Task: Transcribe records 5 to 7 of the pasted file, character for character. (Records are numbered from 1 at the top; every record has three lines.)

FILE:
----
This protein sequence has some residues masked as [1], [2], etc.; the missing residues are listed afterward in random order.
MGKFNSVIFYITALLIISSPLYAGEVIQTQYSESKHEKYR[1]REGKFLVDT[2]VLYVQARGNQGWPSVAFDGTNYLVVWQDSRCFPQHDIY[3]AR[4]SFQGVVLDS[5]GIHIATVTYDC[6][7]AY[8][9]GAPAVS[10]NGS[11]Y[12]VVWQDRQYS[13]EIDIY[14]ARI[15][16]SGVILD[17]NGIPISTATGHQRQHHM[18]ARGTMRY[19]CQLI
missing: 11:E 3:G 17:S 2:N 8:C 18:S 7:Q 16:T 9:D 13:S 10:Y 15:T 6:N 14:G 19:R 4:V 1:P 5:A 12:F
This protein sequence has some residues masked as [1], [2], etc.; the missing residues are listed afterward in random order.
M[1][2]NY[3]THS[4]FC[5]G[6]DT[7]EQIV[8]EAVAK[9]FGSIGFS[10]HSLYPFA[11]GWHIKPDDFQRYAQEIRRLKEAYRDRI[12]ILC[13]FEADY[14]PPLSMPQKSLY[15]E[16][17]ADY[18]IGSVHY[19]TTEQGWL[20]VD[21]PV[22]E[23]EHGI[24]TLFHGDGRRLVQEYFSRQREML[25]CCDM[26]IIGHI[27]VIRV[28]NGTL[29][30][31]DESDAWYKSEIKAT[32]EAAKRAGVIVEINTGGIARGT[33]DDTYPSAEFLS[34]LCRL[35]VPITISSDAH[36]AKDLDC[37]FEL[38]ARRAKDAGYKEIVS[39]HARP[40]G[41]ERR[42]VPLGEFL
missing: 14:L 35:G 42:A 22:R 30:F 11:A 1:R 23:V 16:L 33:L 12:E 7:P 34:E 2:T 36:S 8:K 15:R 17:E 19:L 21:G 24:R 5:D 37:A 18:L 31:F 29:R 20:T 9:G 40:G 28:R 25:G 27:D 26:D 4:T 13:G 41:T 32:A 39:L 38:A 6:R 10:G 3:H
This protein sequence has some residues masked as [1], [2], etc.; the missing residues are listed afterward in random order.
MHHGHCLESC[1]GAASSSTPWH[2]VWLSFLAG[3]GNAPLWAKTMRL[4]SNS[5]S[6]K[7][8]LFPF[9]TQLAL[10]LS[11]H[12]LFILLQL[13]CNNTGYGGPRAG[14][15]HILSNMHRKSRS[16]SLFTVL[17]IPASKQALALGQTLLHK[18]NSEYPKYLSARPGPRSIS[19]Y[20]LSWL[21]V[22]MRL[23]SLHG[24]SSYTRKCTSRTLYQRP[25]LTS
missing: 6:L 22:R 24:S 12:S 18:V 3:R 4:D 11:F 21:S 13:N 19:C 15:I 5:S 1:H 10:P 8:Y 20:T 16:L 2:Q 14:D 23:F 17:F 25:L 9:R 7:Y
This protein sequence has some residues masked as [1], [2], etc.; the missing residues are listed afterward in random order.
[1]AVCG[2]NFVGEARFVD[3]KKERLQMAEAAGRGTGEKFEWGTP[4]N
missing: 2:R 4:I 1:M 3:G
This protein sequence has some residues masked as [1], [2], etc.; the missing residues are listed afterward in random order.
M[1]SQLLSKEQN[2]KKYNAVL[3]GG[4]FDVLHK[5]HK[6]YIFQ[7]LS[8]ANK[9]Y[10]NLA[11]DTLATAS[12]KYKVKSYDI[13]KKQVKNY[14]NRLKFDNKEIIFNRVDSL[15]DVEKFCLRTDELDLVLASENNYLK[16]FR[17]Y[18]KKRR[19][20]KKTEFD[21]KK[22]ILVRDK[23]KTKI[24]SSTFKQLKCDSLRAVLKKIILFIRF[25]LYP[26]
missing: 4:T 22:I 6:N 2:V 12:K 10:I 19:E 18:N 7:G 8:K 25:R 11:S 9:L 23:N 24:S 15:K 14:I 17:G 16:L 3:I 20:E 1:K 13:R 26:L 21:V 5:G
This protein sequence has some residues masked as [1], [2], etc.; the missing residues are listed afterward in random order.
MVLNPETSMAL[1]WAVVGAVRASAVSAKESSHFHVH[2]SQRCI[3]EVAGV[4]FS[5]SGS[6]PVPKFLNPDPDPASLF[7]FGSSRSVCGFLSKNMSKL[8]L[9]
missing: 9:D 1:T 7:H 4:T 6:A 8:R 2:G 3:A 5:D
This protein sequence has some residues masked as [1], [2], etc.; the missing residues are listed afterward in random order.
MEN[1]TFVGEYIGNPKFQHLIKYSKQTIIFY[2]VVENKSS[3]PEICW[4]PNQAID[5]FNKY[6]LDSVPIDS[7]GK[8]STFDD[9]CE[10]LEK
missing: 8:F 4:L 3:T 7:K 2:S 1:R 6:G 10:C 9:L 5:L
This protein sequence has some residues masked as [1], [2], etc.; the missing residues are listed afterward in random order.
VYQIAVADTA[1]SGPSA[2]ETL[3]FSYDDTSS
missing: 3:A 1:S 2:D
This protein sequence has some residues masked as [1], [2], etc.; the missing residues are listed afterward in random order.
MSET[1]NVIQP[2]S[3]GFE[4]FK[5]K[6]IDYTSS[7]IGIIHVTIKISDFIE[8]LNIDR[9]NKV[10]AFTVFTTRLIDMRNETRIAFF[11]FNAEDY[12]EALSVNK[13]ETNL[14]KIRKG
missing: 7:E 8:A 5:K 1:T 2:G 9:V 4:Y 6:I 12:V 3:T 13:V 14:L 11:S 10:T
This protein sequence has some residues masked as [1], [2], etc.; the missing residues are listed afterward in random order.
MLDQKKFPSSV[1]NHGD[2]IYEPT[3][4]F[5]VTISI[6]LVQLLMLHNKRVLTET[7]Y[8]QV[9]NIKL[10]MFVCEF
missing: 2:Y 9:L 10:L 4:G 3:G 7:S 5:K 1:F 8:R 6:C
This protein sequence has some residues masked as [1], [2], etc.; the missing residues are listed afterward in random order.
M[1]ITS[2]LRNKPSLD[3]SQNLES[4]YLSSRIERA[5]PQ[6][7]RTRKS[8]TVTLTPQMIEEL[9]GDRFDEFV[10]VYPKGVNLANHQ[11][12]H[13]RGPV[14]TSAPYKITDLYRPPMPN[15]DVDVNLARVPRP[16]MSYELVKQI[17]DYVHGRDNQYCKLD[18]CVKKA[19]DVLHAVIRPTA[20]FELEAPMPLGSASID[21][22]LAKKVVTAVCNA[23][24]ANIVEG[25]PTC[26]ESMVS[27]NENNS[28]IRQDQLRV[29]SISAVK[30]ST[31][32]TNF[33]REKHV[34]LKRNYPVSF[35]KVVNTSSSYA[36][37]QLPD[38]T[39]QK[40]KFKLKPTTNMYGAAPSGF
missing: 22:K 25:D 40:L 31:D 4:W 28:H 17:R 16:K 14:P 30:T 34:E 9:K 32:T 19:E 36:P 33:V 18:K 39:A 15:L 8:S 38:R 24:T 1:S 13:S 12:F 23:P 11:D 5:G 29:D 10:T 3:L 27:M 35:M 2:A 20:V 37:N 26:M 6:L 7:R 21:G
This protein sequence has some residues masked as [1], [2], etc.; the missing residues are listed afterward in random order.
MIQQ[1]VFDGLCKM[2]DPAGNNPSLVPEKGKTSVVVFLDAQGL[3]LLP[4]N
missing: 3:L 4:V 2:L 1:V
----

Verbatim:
This protein sequence has some residues masked as [1], [2], etc.; the missing residues are listed afterward in random order.
M[1]SQLLSKEQN[2]KKYNAVL[3]GG[4]FDVLHK[5]HK[6]YIFQ[7]LS[8]ANK[9]Y[10]NLA[11]DTLATAS[12]KYKVKSYDI[13]KKQVKNY[14]NRLKFDNKEIIFNRVDSL[15]DVEKFCLRTDELDLVLASENNYLK[16]FR[17]Y[18]KKRR[19][20]KKTEFD[21]KK[22]ILVRDK[23]KTKI[24]SSTFKQLKCDSLRAVLKKIILFIRF[25]LYP[26]
missing: 4:T 22:I 6:N 2:V 12:K 10:I 19:E 18:N 7:G 8:K 25:R 11:S 9:L 23:N 24:S 15:K 14:I 17:G 16:L 3:I 20:E 1:K 13:R 26:L 21:V 5:G
This protein sequence has some residues masked as [1], [2], etc.; the missing residues are listed afterward in random order.
MVLNPETSMAL[1]WAVVGAVRASAVSAKESSHFHVH[2]SQRCI[3]EVAGV[4]FS[5]SGS[6]PVPKFLNPDPDPASLF[7]FGSSRSVCGFLSKNMSKL[8]L[9]
missing: 9:D 1:T 7:H 4:T 6:A 8:R 2:G 3:A 5:D
This protein sequence has some residues masked as [1], [2], etc.; the missing residues are listed afterward in random order.
MEN[1]TFVGEYIGNPKFQHLIKYSKQTIIFY[2]VVENKSS[3]PEICW[4]PNQAID[5]FNKY[6]LDSVPIDS[7]GK[8]STFDD[9]CE[10]LEK
missing: 8:F 4:L 3:T 7:K 2:S 1:R 6:G 10:C 9:L 5:L